• short for “remove directory”, removes directories that are empty

man <argument>

  • short for “manual”, shows the system’s reference manual for that argument (usually a program, utility or function)

diff <file> <file>

  • short for “different”, analyzes two files and outputs instructions to change 1st file to match the second

sudo <command>

  • short for “superuser do”, allows a permitted user to execute command as another user

clear

  • clears the screen
  • same as ctrl + l in bash

telnet

  • short for “TELNET protocol”, used for communication with a remote host or device
    • ex: “telnet hostname” would connect user to a host named hostname
    • unsafe to transfer data in this way because others could grab data as it’s being transmitted

Data Types

  • in C, an older language, we have to specify each data type before we can work with it

Native to C:

int

  • used for variables that will store integers
  • integers always take up 4 bytes (32 bits) of memory
    • roughly, that means we can store -2 billion to 2 billion
  • unsigned int
    • unsigned = qualifier that doubles positive range at the expense of disallowing negative values
      • other qualifiers = long, short, const
    • if I know my value will never be negative, I can use this to count up to ~4 billion

char

  • used for variables that will store single characters
  • characters always take up 1 byte (8 bits) of memory
    • thanks to the ASCII system, different numbers have been assigned to characters (ex: “0” = 48)

float

  • used for variables that will store floating-point values (real numbers)
  • floating point values always take up 4 bytes (32 bits) of memory
    • some of these bits are used for the integer part and some for the decimal portion
    • we are limited to how precise we can be

double

  • used for variables that store floating-point values
  • double precision -> always take up 8 bytes (64 bits) of memory

void

  • a type, but not a data type (can’t assign a value to it)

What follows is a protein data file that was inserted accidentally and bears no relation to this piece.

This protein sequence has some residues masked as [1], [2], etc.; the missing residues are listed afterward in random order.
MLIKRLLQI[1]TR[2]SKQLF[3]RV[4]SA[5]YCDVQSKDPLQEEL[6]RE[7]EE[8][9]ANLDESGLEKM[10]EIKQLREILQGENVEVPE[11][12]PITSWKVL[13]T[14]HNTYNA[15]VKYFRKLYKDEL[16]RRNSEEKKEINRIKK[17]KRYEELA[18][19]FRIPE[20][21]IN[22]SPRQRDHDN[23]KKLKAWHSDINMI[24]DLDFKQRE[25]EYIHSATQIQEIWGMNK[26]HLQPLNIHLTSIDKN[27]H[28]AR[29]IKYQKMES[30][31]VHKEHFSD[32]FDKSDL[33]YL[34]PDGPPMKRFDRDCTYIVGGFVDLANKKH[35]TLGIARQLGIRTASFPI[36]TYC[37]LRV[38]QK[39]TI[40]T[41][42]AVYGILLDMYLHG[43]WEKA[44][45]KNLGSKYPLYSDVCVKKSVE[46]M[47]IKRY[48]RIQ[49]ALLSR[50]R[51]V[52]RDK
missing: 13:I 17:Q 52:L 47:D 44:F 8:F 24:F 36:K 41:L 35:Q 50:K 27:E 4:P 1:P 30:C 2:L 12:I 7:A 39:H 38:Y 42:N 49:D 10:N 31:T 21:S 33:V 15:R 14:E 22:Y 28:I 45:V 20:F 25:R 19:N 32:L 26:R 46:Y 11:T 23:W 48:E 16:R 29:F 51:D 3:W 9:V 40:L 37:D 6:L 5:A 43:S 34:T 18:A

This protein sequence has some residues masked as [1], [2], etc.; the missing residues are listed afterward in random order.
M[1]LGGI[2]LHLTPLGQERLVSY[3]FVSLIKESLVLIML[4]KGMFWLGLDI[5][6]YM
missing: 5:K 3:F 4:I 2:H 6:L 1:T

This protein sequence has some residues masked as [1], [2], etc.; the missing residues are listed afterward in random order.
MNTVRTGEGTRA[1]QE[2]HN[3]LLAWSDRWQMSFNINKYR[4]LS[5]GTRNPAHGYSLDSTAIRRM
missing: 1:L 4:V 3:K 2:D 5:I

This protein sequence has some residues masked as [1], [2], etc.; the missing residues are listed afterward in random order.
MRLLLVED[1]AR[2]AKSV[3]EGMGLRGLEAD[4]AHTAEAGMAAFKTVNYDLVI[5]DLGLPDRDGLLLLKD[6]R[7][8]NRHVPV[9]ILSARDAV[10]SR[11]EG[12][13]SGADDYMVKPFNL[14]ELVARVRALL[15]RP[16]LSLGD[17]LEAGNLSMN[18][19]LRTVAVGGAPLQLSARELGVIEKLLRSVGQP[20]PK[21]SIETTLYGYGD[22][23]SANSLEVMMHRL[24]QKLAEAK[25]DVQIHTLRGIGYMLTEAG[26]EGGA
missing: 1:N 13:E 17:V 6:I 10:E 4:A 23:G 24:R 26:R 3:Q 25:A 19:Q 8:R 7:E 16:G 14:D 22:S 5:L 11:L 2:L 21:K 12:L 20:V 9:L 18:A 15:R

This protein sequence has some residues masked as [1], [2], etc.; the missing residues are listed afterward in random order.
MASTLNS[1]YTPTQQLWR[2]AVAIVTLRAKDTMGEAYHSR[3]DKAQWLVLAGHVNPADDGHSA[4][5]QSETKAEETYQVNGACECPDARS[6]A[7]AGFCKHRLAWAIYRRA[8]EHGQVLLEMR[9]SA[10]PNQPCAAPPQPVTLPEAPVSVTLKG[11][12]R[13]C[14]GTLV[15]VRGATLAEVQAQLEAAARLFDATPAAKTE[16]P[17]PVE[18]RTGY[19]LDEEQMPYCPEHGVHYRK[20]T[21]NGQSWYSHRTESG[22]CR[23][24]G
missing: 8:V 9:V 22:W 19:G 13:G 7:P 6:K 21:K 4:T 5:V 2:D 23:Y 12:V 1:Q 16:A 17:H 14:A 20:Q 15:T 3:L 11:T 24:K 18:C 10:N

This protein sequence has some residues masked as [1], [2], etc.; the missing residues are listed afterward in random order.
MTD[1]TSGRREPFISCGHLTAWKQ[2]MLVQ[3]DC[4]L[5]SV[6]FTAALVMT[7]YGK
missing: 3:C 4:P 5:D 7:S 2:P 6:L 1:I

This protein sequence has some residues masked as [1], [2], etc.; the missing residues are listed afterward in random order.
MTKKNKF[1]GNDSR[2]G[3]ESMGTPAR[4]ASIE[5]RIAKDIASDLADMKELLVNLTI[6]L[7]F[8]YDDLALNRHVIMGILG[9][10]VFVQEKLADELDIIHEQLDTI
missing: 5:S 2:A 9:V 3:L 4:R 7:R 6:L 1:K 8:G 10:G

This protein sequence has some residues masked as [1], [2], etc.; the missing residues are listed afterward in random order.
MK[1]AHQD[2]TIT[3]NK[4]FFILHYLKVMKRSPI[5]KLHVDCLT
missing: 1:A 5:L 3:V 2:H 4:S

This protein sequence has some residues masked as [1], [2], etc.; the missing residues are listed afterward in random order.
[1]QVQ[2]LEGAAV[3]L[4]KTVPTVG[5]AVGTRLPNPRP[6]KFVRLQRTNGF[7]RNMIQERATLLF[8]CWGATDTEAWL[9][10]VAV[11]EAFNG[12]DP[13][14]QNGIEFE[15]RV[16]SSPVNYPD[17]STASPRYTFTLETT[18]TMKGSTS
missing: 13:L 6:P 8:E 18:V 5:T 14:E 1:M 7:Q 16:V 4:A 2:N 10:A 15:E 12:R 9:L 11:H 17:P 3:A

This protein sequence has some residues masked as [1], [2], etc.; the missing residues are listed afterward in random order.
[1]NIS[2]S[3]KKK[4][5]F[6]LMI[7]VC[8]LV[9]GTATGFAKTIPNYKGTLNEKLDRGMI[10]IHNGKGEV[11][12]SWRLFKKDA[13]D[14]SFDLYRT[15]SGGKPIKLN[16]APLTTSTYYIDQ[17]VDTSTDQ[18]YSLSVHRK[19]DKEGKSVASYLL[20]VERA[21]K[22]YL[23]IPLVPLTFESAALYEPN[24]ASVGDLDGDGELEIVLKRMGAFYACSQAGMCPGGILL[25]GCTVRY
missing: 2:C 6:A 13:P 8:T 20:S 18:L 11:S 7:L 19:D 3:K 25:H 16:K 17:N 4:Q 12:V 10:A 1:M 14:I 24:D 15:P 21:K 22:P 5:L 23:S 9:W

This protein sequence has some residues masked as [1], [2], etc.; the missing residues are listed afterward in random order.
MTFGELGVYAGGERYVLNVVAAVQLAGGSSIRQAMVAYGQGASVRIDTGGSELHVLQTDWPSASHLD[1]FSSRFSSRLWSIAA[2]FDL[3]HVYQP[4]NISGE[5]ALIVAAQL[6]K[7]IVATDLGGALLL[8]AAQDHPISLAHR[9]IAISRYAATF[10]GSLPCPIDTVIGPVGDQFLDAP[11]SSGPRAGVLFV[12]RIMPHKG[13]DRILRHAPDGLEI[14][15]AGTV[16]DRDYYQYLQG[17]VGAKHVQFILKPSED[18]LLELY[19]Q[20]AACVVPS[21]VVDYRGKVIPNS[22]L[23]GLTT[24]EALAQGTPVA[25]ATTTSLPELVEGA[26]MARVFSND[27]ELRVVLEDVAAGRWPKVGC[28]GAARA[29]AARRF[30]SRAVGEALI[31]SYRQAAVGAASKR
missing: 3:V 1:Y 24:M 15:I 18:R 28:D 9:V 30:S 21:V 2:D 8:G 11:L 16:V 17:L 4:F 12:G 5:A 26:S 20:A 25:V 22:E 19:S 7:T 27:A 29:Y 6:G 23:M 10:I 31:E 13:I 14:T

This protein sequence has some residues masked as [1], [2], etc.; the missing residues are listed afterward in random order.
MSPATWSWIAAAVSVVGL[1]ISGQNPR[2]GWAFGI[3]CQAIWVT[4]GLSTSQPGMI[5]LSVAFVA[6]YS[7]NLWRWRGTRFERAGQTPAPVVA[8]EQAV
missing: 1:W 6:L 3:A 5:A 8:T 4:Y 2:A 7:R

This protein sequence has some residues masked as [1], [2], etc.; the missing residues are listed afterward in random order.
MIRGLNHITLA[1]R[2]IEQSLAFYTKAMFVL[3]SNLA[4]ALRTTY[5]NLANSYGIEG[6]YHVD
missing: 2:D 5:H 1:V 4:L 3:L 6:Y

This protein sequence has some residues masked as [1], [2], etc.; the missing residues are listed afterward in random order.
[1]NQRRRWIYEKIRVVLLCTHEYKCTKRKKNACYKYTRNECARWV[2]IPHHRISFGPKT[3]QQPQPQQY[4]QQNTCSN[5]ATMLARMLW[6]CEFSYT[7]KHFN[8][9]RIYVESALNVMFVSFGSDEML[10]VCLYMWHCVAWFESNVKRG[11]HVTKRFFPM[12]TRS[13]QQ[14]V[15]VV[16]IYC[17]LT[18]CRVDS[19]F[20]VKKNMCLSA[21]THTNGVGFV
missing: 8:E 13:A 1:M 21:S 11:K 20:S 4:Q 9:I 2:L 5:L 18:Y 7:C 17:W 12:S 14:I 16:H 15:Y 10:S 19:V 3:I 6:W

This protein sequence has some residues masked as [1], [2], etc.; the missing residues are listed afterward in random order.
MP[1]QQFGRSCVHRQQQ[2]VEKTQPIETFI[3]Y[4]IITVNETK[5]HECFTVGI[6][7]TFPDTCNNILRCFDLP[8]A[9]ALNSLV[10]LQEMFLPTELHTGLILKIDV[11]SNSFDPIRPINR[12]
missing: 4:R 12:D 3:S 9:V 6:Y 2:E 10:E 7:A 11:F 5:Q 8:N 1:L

• void functions don’t return a value
  • a function’s parameter list can also be void if the function takes no parameters
    • like “main”, when we haven’t been passing any arguments into main (we could tho)

Thanks to the CS50 Library:

bool

  • used for variables that store a Boolean value (true or false)
  • booleans are a standard default (native) data type in many modern programming languages, but not in C

string

  • used for variables that will store a series of characters (a “string”)
  • can be words, sentences, paragraphs or even books!
  • not a native data type in C, so doesn’t come up as purple in the IDE

And later on…

structs

  • used to group ints and strings into one unit

typedefs

  • “defined types” that allow me to create my own data types

Variables

  • to create (“declare”), specify the data type, give it a name, and slap a semicolon to the end
  • to create multiple variables of same type, specify the type once and then list as many variables as desired
    • int height, width;
      • creates two integer type variables with respective names “height” and “width”
  • good practice = create variable right when I need it
  • after a variable’s been declared, no need to specify variable type again
  • simultaneously declaring and setting the value of a variable? (“initializing”)
    • int price = 17; // we’ve specified an integer, named the variable “price” and assigned it a value of 17

Operators

  • in C, we can add, subtract, multiply and divide numbers, as well as get the remainder of left number divided by right (modulus)
    • int m = 13 % 4; // m is now 1 (13 / 4 = 3.25 or 3 1/4)
    • the modulus operator is more useful than you’d think (like in a random number generator, whereby you want to limit the range of the random number you generate)
  • shorthands
    • x = x * 5 –> x *= 5; // works with all 5 basic operators
    • x++; // incrementing variable by 1
    • x–; // decrementing variable by 1
      • x = x + 1 == x += 1 == x++

boolean expressions

  • in C, every nonzero value = true and every zero = false
  • don’t always have to use type bool when we are working with boolean expressions
  • logical operators
    • logical AND (&&) is true if and only if both operands are true, otherwise false
      • if x && y {..go down this path..}
      • x is true and y is true? true
      • x is true but y is false? false …etc.
    • logical OR (||) is true if and only if at least one operand is true, otherwise false
      • if x || y {…}
    • logical NOT (!) inverts the value of its operand (called “bang”, “exclamation” and “not”)
      • x is true? !x is false (and vice versa)
  • relational operators
    • less than (x < y)
    • less than or equal to (x <= y)
    • greater than (x > y)
    • greater than or equal to (x >= y)
    • equality (x == y)
    • inequality (x != y)